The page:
But there are also many valueless comments that nevertheless get upvotes, and there’s definitely a more snarky feel. I’ve felt myself being dragged into that at times and had to pull myself back. That didn’t used to happen.

See Reddit or every publicity in general.

Upvotes need to be weighed by karma, and karma of exemplary members of the community needs to be seeded by you (and other exemplary members). This way cliques of mean/non-insightful users can upvote each other to their heart’s content without making any appreciable difference in their karma value.

I found this an interesting idea. And wondered if you can rank comments by something like Pagerank. Would be interesting to implement and test that.

Your only chance, really, is to build something which can spread like a virus after being announced on a col-de-sac party. Something utterly addictive, unusual and truly amazing. A great self-selling, self-propagating viral-on-steroids idea (assuming you can code) is your only chance to succeed.

If you want to make it big fast I agree. My soundboard is an example of that. It blew up and now it gets around 160K visits per month. I didn’t advertise it but just hit a nerve. There was a trend, there was demand and I supplied it.

In Breakthrough Advertising Eugene Schwartz wrote about a similar thing – about riding waves. It’s a great book I have my notes somewhere lying around. However, it isn’t the only way to success.


jdietrich wrote:

You seem to have been terribly misled. Only very rarely do products sell themselves. 99% of the time, the product is largely incidental to the sales process. Your idea doesn’t matter one jot, what matters is how well you can connect to customers and really sell to them.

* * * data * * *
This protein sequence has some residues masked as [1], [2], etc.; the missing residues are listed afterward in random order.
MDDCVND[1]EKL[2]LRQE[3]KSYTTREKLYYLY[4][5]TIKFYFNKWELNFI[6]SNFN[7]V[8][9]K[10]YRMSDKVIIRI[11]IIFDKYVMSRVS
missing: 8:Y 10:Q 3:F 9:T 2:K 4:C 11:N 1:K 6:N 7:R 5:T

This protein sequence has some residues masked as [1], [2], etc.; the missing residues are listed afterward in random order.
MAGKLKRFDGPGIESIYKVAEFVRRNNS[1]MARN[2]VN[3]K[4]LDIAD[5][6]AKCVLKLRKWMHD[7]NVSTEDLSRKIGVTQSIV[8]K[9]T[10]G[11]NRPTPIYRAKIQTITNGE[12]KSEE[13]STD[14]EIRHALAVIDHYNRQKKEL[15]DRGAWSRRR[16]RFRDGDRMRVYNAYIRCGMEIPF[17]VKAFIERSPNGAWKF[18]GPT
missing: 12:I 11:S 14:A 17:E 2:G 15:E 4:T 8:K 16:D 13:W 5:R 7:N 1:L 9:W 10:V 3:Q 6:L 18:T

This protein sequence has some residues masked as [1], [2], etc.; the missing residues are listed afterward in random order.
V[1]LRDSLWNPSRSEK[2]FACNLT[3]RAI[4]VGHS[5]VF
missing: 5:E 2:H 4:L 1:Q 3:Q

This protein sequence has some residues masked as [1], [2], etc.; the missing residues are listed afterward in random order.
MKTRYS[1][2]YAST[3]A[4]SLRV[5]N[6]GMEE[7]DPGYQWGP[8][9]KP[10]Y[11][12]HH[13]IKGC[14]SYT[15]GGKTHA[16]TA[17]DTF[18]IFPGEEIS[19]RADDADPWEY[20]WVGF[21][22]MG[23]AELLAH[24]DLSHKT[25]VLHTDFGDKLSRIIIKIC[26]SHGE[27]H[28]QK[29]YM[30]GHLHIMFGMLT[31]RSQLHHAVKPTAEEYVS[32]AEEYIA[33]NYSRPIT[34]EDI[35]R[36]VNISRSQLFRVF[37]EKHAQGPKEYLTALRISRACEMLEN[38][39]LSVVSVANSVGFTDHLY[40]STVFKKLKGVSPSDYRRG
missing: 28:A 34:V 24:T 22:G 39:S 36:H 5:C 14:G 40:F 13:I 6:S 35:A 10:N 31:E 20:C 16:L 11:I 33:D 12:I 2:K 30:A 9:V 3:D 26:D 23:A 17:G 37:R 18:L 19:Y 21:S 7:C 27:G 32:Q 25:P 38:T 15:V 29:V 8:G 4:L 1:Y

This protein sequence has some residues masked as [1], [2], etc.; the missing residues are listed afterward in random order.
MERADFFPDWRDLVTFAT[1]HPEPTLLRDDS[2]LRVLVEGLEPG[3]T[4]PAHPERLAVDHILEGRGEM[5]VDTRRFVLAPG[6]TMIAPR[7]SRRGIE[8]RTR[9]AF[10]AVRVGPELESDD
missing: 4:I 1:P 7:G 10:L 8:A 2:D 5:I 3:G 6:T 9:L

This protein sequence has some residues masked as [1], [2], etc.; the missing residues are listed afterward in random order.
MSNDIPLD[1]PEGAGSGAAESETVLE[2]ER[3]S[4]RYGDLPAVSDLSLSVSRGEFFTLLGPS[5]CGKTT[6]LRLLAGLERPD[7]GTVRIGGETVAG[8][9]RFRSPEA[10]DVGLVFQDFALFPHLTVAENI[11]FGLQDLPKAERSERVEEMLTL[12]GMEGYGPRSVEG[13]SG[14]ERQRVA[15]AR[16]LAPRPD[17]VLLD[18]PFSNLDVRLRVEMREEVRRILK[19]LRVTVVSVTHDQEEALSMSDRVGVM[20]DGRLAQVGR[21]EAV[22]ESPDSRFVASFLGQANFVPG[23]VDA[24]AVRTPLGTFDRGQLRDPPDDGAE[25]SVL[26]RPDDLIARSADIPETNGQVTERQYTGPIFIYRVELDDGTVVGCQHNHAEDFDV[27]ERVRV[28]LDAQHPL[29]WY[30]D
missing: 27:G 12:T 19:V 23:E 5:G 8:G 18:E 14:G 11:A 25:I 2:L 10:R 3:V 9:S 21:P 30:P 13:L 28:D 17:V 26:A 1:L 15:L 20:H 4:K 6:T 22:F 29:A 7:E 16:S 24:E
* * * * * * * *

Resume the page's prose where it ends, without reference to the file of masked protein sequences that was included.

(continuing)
And here’s the other side. Hard work but it can pay off.

Interesting article about using perceptual hashes for image recognition. I love the simpleness of the average hash algorithm. The author also talks about pHash which was used to crack Google’s captcha.

Programmers are most effective when they avoid writing code. They may realize the problem they’re being asked to solve doesn’t need to be solved, that the client doesn’t actually want what they’re asking for. They may know where to find reusable or re-editable code that solves their problem. They may cheat. But just when they are being their most productive, nobody says “Wow! You were just 100x more productive than if you’d done this the hard way. You deserve a raise.” At best they say “Good idea!” and go on.

Good insight. That’s something that can’t be seen normally because there’s only one outcome. I wonder how you can visualize that added value.

Angry Bird’s “overnight success” just took 8 years

Tiktaalik wrote:

Blizzard for example had mild success with Rock n’ Roll Racing and Lost Vikings prior to Warcraft 2. […]

Nintendo made lots of arcade games since 1973, many being blatant clones of successful titles, before striking gold with Donkey Kong in 1981. Some of these may have sold fairly well, but the titles are ignored today so they couldn’t have been all that good. […]

Pokemon developer Game Freak seems to have had it pretty rough prior to hitting the big time with Pokemon. The company has existed since 1989 and they put out a number of relatively unknown games before Pokemon in ’96. Pokemon wasn’t a strong seller at the beginning either.

Batsu wrote:

Harmonix (creators of Guitar Hero, which they sold, and Rock Band) has a similar story. They created a handful of games over a decade or so, all music based, that never really caught on. When they released Guitar Hero and a few karaoke games, they did a little better than breaking even, and with the release of Guitar Hero 2 sales exploded.

Yup, it can take quite long.